In Our View: Stronger Heartbeat

Private-public partnership powers revitalization of community's core



Downtown Vancouver’s revitalization is gaining momentum. You’re probably asking, “What? How could that happen? We don’t even know yet if and when the national economic recovery will kick in.”

True, but apparently downtown business owners and public officials are getting antsy and want a head start on that recovery. And that private-public partnership is what’s powering a more vibrant beat in the heart of Clark County. Earlier this year, skeptics counted three strikes against the area:

  1. The lingering national recession has been just as relentless in downtown Vancouver as elsewhere in the county.

  2. PeaceHealth (which is moving its corporate headquarters here from Bellevue) rejected the idea of moving into the 10-story Bank of America building downtown, opting to relocate in east Vancouver.

  3. Vancouver-based Burgerville decided to close its popular and near-historic hamburger take-out stand at Mill Plain Boulevard and C Street.

But this isn’t baseball, and after those three strikes, we’re happy to report that the hits — at least 10 of them — just keeping coming for downtown Vancouver.

  1. A minor debate over the exact location of “downtown” actually works in favor of the entire area. Some believe the point from which all revitalization flows is Esther Short Park, site of community concerts and a lush town square around which apartments and retail offerings have been built. Others argue that the real “center” of town is Main Street. Why do you think they call it Main? And the group known as Vancouver’s Downtown Association is working hard to lure Esther Short Park crowds two blocks east to Main Street. They’re doing a great job.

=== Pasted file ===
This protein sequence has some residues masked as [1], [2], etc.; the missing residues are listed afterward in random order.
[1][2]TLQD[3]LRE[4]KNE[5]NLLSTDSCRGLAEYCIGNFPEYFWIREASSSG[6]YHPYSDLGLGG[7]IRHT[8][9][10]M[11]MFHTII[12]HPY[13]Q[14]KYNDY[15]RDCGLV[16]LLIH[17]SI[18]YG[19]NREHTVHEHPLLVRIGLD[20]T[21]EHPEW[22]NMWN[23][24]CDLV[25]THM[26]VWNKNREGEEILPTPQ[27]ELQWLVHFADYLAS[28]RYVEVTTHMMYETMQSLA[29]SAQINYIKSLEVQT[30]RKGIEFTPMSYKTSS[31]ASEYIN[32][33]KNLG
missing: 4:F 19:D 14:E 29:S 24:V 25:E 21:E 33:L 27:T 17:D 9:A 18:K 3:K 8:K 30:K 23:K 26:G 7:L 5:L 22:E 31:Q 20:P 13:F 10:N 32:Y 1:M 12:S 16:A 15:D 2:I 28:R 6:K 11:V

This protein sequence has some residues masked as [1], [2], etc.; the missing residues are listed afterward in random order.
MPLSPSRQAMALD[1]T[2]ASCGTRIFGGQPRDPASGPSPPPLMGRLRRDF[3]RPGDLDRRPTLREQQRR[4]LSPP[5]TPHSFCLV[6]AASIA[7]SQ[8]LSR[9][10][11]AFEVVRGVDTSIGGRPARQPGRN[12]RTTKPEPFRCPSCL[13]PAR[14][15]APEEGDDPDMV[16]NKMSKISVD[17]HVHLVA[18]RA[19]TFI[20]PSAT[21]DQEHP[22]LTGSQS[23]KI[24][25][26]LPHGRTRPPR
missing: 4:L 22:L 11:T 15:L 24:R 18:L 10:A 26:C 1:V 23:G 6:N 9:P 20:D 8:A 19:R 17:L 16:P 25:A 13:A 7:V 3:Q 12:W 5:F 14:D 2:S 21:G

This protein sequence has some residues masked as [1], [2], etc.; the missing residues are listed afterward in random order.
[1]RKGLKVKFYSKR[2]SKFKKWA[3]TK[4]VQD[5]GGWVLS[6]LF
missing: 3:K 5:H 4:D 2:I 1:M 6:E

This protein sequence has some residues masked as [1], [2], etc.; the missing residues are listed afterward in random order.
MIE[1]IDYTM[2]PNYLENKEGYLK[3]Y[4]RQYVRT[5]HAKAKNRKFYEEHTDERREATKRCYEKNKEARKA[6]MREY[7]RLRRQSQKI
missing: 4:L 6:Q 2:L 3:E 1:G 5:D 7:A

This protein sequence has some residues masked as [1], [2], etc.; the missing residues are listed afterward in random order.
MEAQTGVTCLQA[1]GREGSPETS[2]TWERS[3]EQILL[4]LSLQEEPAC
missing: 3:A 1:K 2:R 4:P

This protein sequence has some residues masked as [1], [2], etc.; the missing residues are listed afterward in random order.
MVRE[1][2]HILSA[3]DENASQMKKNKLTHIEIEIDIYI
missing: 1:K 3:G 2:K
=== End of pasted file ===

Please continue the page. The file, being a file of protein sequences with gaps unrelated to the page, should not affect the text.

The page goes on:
2. As Cami Joner reported in a recent Columbian story, the association is promoting the city’s Clean & Safe program, which matches applicants with up to $20,000 in improvements of paint, exterior fix-ups and lighting to make entrances and walkways more inviting. The attraction to business owners is the requirement to repay only half of the low-interest loans.

  3. At C Street and Evergreen Boulevard, earlier this month the $38 million, five-story Vancouver Community Library opened, the flagship for the Fort Vancouver Regional Library District.

  4. Nearby, at West 13th and C streets, Prestige Plaza — a $12 million, four-story apartment and retail complex — is scheduled to break ground this fall.

  5. Several blocks west, near Mill Plain Boulevard and Esther Street, the $14.7 million Vista Court Senior Housing project is under construction, soon to offer 76 units on four floors to senior citizens.

  6. Back at Esther Short Park, 300 city workers are expected to complete their move into the new City Hall on Sixth Street.

  7. Back to the private sector, a $1.5 million rock-climbing gym is being built at the southwest corner of West 12th and Main streets.

  8. Also on Main Street, the historic Kiggins Theatre is wrapping up its $200,000 renovation, with plans to participate in the Columbia Gorge International Film Festival, Aug. 10-14.

  9. At Ninth and Washington streets, a $700,000 renovation of a two-story building has delivered an art gallery, microbrewery, tattoo shop and a lingerie store, plus underground parking and seven upstairs apartments.

  10. Several antique stores have opened recently within five blocks of Main Street.

Congratulations to Vancouver’s Downtown Association (on three recent Saturdays, volunteers planted 101 trees to improve urban streetscapes) and other private and public partners in this continued revitalization. If you haven’t been downtown lately, give it a new look.